As a side note, a sister technique to heuristics is called the “stream of consciousness” technique– a narrative approach in which we can depict multitudinous feelings and thoughts passing through the mind…expressing whatever thoughts are flowing, without filtering or thinking too much.

The above represents a great approach to finding  your personal style.

The idea is to avoid becoming an “over-guarded dresser”, as a result of fear. Fear to venture outside your own parameters. Fear of the judgment of others. Fear of regretting deviations from doing things the way most everyone else does them.

Whether you prefer sobriety in dressing or creative expression, when you eliminate the emotion of fear from your wardrobe equation, you begin seeing the world of style with fresh eyes. Sometimes it’s OK to let the answers come to you, instead of always being in pursuit of the answers.

As a small example, during this period of free expression, your eyes are opened to try things like a bow tie or a tie pin (but won’t that harm the fabric?), and you start learning what pleases you, instead of becoming locked into a shrunken universe. Before you know it, you’ll  find yourself honing in on a wardrobe that really suits you—buying less once you understand what pleases you more.


Years ago, when attending my first Pitti Uomo, I blindly used the heuristic technique to dress for the event. I deciding not to be too stressed about what to wear and to avoid overthinking and fearing the opinions of others.

Looking back, it’s funny to see myself wearing a fuchsia suit in 2012, with a large yellow striped tie, tied as I was taught when I was 11 years old. The tail of the tie was too long, but I decided not to retie it. I had no experience with a pocket square so I intuitively stuck the square inside my chest pocket, and was ready to go. If I had overthought the process, I doubt I would have stepped out of my hotel room that day.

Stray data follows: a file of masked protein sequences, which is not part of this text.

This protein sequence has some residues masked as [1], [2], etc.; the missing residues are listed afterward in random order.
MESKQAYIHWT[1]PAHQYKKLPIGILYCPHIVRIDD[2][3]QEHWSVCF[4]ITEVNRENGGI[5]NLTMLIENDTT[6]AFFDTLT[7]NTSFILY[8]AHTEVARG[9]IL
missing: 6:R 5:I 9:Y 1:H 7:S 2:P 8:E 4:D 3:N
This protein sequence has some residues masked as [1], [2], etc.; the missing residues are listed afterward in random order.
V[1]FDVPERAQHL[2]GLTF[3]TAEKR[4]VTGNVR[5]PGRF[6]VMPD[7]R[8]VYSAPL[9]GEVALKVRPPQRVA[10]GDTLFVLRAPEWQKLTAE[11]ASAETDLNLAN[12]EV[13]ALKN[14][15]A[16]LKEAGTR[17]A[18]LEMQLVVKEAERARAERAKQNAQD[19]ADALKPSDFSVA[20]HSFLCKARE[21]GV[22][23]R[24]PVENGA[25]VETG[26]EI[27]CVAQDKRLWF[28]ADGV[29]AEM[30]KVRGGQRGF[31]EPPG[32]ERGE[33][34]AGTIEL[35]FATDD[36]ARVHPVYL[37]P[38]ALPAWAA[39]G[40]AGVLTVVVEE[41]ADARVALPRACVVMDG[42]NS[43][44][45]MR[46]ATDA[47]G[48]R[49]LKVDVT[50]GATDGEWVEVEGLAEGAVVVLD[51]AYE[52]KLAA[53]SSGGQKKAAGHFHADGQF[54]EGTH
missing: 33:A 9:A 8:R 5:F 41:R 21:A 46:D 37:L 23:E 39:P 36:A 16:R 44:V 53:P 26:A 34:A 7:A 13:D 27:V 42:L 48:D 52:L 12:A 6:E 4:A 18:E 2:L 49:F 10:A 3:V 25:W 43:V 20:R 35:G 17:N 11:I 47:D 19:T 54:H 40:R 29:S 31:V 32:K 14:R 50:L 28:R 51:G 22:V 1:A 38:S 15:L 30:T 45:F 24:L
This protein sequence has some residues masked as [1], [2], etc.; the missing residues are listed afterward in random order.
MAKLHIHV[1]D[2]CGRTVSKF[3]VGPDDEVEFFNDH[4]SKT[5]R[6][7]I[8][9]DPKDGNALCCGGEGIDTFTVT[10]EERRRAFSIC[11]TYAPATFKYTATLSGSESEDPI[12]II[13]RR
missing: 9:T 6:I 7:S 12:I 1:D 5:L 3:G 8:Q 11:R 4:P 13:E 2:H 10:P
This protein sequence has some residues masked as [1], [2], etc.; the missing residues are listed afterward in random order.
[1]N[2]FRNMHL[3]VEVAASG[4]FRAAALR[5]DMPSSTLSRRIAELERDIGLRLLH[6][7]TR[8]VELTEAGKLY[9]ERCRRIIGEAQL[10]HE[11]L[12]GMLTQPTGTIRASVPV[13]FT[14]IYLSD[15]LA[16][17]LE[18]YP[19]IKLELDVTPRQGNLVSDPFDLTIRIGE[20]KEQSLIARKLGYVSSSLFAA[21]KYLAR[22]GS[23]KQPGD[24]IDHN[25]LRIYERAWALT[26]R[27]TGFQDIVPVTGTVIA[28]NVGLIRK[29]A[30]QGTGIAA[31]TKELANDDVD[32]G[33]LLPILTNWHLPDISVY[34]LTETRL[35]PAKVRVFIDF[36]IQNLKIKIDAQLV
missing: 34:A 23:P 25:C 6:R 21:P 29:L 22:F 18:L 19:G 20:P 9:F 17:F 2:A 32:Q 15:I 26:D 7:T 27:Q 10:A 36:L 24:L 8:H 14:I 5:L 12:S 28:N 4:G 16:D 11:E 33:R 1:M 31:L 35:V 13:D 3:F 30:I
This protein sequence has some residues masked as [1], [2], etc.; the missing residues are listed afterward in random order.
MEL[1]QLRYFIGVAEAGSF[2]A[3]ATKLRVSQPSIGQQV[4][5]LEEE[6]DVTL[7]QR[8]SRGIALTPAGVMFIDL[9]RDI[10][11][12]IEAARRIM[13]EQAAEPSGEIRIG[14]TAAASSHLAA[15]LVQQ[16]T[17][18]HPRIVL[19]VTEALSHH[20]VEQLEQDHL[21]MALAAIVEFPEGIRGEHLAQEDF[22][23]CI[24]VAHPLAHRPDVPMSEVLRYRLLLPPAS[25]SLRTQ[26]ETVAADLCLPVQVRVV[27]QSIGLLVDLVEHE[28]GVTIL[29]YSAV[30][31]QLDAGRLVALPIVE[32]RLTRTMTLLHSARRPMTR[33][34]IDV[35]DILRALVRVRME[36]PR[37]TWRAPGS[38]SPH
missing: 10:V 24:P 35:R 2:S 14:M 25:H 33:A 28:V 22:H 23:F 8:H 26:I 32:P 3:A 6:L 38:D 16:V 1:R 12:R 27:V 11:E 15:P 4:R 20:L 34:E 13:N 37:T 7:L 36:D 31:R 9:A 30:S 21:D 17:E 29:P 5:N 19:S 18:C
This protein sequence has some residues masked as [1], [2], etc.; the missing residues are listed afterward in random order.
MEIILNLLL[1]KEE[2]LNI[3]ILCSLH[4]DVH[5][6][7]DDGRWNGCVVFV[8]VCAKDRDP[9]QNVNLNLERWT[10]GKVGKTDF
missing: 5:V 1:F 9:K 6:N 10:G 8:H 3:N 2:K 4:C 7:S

Eight years have passed and I now know that I prefer tone on tone dressing…shade on shade, pattern on pattern, an embroidery of the like upon the like. I find the monotone approach soothing yet deep in expression, asking others to look closer to see more. Being a monochromatic dresser is a thought that would have never occurred to me before I stopped overthinking the process of finding my own style and began paying attention to how I felt in my clothes. To compare the above to now, below is the most recent photo of my style evolution, after six years of learning:

Making the effort to express yourself as you are, without filters, overthinking, or too many revisions may result in looking error-ridden at first. But with practice, you’ll find yourself running through the refiner’s fire—with each pass through the fire giving a better result, as you become an intuitive dresser with a unique, individual, one-of-a-kind style.


We now arrive at a more advanced revelation about style, taken from a book which was required reading before I could earn my Journalism degree.In the book “Elements of Style” by William Strunk, Jr., the revisionist for the book, E.B. White, addresses style from the viewpoint of writing composition.White tells us : “To achieve style, begin by affecting none.”Take a look at the full definition of “affectation” :